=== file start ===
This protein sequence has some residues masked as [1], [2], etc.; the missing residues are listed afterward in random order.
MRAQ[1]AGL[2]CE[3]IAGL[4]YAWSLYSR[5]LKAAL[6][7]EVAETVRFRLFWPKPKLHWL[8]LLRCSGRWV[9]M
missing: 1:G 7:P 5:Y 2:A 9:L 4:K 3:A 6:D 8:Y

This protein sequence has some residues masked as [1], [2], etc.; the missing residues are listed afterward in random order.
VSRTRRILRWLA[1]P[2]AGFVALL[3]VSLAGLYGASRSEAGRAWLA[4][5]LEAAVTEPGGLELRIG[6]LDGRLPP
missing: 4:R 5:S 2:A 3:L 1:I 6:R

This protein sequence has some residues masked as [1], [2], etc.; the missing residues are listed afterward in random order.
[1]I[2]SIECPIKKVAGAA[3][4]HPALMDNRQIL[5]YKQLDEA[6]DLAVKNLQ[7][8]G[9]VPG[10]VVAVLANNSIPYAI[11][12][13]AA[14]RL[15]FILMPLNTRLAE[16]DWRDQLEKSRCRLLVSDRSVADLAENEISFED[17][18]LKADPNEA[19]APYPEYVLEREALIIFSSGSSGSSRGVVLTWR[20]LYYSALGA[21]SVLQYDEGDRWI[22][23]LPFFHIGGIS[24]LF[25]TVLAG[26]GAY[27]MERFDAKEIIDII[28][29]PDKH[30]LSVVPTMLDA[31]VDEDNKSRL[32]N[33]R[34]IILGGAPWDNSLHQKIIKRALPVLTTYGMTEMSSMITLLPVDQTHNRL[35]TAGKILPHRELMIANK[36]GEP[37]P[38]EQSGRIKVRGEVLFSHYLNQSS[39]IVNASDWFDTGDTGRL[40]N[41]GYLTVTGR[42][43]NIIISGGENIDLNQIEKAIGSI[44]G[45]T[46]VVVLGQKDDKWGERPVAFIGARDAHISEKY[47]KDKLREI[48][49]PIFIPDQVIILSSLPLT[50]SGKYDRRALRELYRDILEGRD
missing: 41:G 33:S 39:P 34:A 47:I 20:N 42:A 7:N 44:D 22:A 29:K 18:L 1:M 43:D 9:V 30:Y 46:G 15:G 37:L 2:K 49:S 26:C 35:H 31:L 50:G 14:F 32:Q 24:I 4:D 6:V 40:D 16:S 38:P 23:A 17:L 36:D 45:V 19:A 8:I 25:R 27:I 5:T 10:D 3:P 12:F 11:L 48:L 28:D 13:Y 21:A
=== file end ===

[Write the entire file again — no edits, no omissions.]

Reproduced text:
This protein sequence has some residues masked as [1], [2], etc.; the missing residues are listed afterward in random order.
MRAQ[1]AGL[2]CE[3]IAGL[4]YAWSLYSR[5]LKAAL[6][7]EVAETVRFRLFWPKPKLHWL[8]LLRCSGRWV[9]M
missing: 1:G 7:P 5:Y 2:A 9:L 4:K 3:A 6:D 8:Y

This protein sequence has some residues masked as [1], [2], etc.; the missing residues are listed afterward in random order.
VSRTRRILRWLA[1]P[2]AGFVALL[3]VSLAGLYGASRSEAGRAWLA[4][5]LEAAVTEPGGLELRIG[6]LDGRLPP
missing: 4:R 5:S 2:A 3:L 1:I 6:R

This protein sequence has some residues masked as [1], [2], etc.; the missing residues are listed afterward in random order.
[1]I[2]SIECPIKKVAGAA[3][4]HPALMDNRQIL[5]YKQLDEA[6]DLAVKNLQ[7][8]G[9]VPG[10]VVAVLANNSIPYAI[11][12][13]AA[14]RL[15]FILMPLNTRLAE[16]DWRDQLEKSRCRLLVSDRSVADLAENEISFED[17][18]LKADPNEA[19]APYPEYVLEREALIIFSSGSSGSSRGVVLTWR[20]LYYSALGA[21]SVLQYDEGDRWI[22][23]LPFFHIGGIS[24]LF[25]TVLAG[26]GAY[27]MERFDAKEIIDII[28][29]PDKH[30]LSVVPTMLDA[31]VDEDNKSRL[32]N[33]R[34]IILGGAPWDNSLHQKIIKRALPVLTTYGMTEMSSMITLLPVDQTHNRL[35]TAGKILPHRELMIANK[36]GEP[37]P[38]EQSGRIKVRGEVLFSHYLNQSS[39]IVNASDWFDTGDTGRL[40]N[41]GYLTVTGR[42][43]NIIISGGENIDLNQIEKAIGSI[44]G[45]T[46]VVVLGQKDDKWGERPVAFIGARDAHISEKY[47]KDKLREI[48][49]PIFIPDQVIILSSLPLT[50]SGKYDRRALRELYRDILEGRD
missing: 41:G 33:S 39:P 34:A 47:I 20:N 42:A 7:N 44:D 22:A 29:K 18:L 1:M 43:D 9:V 30:Y 46:G 15:G 37:L 2:K 49:S 26:C 35:H 31:L 50:G 14:F 32:Q 24:I 4:D 6:V 40:D 16:S 38:P 23:A 17:L 36:D 45:V 19:A 8:I 25:R 27:I 5:T 10:D 3:P 12:F 11:L 48:L 28:D 13:Y 21:A